Employees, customers, unions, social and political action groups, shareholders, competitors, communities, Trade and industry associations, Suppliers, governments, media
Organizational culture
The shared values principles traditions and ways of doing things that influence the way organizational members act
Strong cultures
Cultures in which the key values are deeply held and widely shared
Global Village
A boundary less world where goods and services are produced and marketed worldwide
Multinational Corporation (MNC)
Any type of international company that maintains operations in multiple countries
Multi Domestic Corporation
An MNC that decentralizes management and other decisions to the local country where it’s doing business
Global Corporation
An MNC that centralizes management and other decisions in the home country
Transnational (border less) organization
A structural arrangement for global organizations that eliminates artificial geographical barriers
Global sourcing
Purchasing materials or labor from around the world wherever it is cheapest
Making products domestically and selling them abroad
Acquiring products made abroad and selling them domestically
An agreement in which an organization gives another the right for a fee to make or sell its products using its technology or product specifications
An agreement in which an organization gives other organization the right for a fee to use its name and operating methods
Global strategic alliance
A partnership between an organization and a foreign company partners in which both share resources and knowledge in developing new products of building production facilities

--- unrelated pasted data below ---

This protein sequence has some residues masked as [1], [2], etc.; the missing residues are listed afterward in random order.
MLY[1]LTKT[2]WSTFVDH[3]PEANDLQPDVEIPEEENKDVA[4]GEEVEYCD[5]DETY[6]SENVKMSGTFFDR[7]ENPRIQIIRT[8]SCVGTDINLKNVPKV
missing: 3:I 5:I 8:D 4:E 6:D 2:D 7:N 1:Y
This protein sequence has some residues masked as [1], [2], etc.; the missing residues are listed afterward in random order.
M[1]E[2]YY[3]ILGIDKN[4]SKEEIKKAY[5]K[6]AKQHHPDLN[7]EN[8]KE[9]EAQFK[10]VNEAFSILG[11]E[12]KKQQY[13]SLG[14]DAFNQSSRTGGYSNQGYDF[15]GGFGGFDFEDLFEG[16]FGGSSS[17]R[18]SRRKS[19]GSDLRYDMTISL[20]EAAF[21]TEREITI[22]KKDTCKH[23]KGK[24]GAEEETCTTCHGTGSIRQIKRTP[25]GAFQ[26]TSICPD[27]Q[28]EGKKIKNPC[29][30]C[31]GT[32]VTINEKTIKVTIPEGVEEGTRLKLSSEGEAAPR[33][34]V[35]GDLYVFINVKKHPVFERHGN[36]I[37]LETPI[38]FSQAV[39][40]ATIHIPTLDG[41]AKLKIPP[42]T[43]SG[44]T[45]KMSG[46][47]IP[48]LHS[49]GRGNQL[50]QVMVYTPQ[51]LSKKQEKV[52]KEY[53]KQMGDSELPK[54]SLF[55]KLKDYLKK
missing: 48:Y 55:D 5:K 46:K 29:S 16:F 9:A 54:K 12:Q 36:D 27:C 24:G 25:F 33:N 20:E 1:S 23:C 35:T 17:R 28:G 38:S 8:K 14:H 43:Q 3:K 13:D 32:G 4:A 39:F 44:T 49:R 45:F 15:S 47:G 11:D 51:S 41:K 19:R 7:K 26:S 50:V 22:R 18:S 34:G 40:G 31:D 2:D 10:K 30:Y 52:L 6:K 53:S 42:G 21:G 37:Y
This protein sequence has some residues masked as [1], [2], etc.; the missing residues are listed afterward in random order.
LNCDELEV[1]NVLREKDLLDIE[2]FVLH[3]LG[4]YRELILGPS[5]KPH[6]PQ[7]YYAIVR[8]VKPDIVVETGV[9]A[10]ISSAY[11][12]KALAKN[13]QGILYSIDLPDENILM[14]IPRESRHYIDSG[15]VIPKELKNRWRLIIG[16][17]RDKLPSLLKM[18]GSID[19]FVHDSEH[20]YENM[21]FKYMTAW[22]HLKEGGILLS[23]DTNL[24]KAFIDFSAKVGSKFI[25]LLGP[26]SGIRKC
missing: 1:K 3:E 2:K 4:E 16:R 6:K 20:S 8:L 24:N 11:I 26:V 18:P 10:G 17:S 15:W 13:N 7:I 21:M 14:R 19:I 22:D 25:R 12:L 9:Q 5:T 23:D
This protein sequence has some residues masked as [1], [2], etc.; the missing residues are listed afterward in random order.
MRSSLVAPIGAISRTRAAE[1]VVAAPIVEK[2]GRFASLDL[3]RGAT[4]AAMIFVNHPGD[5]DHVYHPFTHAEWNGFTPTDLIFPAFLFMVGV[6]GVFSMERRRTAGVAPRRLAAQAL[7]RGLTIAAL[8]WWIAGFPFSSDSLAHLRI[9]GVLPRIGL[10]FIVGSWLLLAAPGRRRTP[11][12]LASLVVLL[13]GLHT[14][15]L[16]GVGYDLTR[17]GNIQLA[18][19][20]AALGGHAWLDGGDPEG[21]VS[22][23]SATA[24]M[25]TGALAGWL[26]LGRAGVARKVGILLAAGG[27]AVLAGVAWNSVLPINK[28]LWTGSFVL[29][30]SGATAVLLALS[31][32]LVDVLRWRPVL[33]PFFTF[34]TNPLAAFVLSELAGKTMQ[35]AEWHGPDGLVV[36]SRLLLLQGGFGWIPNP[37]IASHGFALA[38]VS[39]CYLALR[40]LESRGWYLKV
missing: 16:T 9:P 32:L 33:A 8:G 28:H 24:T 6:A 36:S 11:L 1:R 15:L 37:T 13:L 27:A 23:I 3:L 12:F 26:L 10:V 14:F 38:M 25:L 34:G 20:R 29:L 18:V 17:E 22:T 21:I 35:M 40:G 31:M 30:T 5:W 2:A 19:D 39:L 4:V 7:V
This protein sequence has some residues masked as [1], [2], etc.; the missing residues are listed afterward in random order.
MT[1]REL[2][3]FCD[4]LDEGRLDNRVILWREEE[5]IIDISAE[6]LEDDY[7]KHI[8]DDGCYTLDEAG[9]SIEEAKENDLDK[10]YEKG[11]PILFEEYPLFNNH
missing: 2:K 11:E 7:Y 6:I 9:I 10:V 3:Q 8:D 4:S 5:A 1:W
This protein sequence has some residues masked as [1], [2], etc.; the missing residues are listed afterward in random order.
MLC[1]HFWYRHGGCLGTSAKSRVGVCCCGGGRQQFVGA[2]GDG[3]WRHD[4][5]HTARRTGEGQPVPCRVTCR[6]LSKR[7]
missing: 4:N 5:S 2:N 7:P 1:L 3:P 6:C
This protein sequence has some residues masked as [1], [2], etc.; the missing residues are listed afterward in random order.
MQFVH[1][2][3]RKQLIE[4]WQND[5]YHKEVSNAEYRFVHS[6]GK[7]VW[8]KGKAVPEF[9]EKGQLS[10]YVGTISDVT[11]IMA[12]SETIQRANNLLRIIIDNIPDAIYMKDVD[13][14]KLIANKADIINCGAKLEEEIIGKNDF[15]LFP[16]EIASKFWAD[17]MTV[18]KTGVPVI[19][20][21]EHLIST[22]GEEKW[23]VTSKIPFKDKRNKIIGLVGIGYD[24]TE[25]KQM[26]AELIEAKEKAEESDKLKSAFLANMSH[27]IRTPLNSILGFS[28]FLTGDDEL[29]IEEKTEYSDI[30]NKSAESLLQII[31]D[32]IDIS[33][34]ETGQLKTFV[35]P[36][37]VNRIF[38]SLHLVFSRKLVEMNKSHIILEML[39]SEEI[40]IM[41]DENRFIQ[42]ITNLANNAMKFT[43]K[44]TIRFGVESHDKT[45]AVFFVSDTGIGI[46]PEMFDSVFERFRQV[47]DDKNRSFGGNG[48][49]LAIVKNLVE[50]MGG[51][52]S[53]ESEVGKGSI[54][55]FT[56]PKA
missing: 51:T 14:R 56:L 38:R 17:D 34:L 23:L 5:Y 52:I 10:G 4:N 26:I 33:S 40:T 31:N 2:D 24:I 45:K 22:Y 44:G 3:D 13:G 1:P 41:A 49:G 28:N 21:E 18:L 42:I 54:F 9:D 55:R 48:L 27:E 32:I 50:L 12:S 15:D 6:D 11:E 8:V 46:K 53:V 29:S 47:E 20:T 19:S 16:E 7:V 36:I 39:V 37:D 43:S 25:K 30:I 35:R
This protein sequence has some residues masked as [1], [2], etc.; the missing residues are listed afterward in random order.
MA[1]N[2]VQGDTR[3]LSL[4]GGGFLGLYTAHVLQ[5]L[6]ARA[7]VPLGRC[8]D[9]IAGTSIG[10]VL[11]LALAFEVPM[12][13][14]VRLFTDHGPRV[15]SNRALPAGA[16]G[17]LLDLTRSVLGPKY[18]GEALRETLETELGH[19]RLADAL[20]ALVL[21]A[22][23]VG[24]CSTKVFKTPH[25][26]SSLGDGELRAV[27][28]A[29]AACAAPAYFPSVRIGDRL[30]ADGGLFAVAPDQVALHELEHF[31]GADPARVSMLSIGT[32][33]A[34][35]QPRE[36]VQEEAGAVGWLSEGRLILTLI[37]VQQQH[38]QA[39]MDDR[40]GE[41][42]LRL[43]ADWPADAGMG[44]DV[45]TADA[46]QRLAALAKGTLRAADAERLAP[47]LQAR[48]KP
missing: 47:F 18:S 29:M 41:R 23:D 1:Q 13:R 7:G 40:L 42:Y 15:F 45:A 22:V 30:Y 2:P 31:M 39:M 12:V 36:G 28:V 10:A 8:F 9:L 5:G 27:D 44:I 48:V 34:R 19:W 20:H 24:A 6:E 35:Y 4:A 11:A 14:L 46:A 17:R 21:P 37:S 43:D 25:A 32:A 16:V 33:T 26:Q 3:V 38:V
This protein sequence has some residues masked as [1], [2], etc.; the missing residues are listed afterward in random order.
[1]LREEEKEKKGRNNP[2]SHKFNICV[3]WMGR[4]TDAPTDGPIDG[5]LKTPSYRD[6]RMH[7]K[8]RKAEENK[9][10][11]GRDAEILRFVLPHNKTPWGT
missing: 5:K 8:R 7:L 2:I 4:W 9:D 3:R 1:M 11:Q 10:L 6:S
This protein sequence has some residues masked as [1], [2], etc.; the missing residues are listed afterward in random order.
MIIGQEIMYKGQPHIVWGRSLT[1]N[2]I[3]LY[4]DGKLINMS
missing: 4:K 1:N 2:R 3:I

Joint venture
A specific type of strategic alliance in which the partners agree to form a separate independent organization for some business purpose
Foreign subsidiary
A direct investment in a foreign country that involves setting up a separate and independent facility or office
A narrow focus in which managers see thing only through their own eyes and from their own perspective
The global leadership and organizational behavior effectiveness research program a program that studies cross-cultural leadership behaviors
Social responsibility (corporate social responsibility or CSR)
A business firms intention beyond its legal and economic obligations to do the right things act in ways that are good for society
Social obligation
When a business firm engages in social actions because of its obligation to meet certain economic and legal responsibilities
Social responsiveness
When a business firm engages in social actions in response to some popular social need
A company’s ability to achieve its business goals and increase long-term shareholder value by integrating economic, environmental and social opportunities into its business strategies
A set of rules or principles that defines right and wrong conduct
Utilitarian view of ethics
View that says ethical decisions are made solely on the basis of their outcomes or consequences
Rights view of ethics
View that says ethical decisions are made in order to respect and protect individual liberties and privileges
Theory of justice view of ethics
View that says ethical decisions are made in order to enforce rules fairly and impartially
Code of ethics
A formal document that states an organizations primary values and the ethical rules its expects managers and non-managerial employees to follow
Workforce diversity
Ways in which people in a workforce are similar and different from one another in terms of gender age race sexual orientation ethnicity cultural background and physical abilities and disabilities
The biological heritage (including physical characteristics such as ones skin color and associated traits that people use to identify themselves